Reviews for Eyewitness Vote

Library Media Connection Reviews 2008 October
Vote is a dense collection of captioned photographs, brief expository text for every two-page spread, and pictures of memorabilia such as buttons and board games. The result looks like a scrapbook. The book is arranged thematically, and it includes topics such as the first democracy in Greece in 508 BCE, women?s suffragists, worker?s movements, political parties, and the mechanics of voting. This book would be an excellent resource for social studies teachers needing to give students quick background knowledge on voting rights and procedures around the world and for casual browsing or students seeking ideas for research papers. Facts and figures abound on every page but no topic is covered with any depth. Some of the sections seem disjointed. For example, in the section covering Democratic systems, there is a picture of Russian president Putin and Japanese prime minister Koizumi under the heading What Does A Government Do? It is unclear why this picture fits in a discussion of democratic systems and the reader wonders what governments in non-democratic societies do differently from democratic governments. A poster with images and information from the book is provided in a slip cover as is a clip-art CD. Glossary. Index. Recommended. Catherine Trinkle, Library Media Specialist, Hickory Elementary, Avon, Indiana ¬ 2006 Linworth Publishing, Inc.

School Library Journal Reviews 2008 May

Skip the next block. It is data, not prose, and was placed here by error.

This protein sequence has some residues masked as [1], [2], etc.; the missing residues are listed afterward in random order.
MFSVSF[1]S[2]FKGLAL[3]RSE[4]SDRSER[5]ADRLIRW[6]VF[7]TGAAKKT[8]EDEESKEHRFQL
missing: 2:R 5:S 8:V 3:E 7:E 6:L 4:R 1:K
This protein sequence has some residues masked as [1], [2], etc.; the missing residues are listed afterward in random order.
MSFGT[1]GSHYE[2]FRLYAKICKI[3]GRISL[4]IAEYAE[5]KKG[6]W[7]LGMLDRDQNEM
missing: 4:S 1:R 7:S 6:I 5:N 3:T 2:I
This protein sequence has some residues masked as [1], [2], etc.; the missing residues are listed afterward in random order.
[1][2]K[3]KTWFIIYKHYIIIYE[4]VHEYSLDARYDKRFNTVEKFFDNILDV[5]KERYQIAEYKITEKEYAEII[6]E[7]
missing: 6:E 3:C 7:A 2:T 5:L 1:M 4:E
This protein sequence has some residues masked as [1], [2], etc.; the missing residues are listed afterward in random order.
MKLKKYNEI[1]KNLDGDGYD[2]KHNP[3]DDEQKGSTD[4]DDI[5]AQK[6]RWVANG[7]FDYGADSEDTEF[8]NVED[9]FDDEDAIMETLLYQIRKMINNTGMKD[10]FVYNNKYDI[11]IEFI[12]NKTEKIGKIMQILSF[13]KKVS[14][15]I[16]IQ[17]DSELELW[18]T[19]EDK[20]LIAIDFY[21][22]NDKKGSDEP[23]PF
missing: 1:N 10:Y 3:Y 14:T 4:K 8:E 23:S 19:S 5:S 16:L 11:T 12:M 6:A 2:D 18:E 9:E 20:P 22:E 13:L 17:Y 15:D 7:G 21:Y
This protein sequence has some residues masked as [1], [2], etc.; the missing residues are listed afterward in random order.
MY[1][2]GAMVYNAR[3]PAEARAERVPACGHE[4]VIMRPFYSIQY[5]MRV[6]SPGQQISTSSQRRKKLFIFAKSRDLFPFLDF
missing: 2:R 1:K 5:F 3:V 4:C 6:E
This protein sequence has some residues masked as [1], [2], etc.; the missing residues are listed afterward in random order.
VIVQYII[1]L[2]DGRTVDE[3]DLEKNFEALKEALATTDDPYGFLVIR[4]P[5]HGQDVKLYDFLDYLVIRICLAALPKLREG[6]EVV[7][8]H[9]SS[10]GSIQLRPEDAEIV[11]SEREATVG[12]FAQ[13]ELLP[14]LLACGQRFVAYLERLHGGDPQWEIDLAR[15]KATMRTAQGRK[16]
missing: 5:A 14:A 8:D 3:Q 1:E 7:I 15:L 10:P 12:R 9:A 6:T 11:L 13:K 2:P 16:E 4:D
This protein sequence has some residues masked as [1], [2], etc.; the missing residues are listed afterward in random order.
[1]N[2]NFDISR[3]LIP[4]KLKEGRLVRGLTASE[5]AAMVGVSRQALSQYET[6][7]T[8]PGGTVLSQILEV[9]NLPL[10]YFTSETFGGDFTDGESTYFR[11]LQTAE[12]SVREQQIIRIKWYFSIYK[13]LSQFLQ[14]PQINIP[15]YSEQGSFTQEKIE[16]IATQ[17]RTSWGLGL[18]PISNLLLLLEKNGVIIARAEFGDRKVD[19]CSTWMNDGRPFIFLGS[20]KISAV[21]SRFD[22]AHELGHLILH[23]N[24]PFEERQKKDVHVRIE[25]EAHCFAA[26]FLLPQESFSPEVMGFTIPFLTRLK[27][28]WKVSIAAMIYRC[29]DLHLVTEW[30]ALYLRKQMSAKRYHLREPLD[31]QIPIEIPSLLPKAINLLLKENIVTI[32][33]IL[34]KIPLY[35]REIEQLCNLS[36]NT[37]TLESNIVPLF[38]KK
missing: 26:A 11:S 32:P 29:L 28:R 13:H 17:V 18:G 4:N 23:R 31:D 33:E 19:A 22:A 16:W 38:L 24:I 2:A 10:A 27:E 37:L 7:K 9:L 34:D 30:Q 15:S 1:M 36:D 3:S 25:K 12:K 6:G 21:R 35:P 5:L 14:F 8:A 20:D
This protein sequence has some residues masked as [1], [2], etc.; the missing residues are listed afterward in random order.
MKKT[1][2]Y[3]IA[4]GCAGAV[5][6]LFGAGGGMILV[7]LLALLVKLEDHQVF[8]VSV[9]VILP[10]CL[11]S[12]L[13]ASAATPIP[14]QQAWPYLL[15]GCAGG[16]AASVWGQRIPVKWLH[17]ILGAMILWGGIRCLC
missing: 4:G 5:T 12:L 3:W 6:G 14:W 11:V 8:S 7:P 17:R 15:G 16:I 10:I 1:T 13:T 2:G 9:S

Gr 4-8-- Engaging visual material and a wealth of assorted facts trace the history of voting and its impact on human rights, politics, and other related areas. The first half moves chronologically from ancient Greece to modern times, with current information into the 21st century. Later sections look at political structures, election logistics, and even nongovernmental elections (including trade unions, the Oscars, and Britain's Pop Idol ). Several high-quality photographs and reproductions appear on each spread. Though not tremendously exciting on their own, they still contribute great appeal and represent the text well. The "polling day" spread, for example, depicts a variety of voting implements, from a gold-tipped pointing stick used in the republic of Venice to a keypad from 2007 Bhutan. Nearly every section draws upon assorted examples from around the world, providing a strong international framework. One spread, for example, shows seven recent scenes of varied "protest" events, each from a different country. In some cases, the information is too cursory to be of much use, such as a paragraph on the electoral college that might confuse more than clarify. As a whole, though, the book does a nice job of pulling together an impressive array of topics, events, and ideas within the broad concept of global suffrage. The book comes with a poster-size wall chart and a clip-art CD with downloadable images of many of the illustrations.--Steven Engelfried, Multnomah County Library, OR

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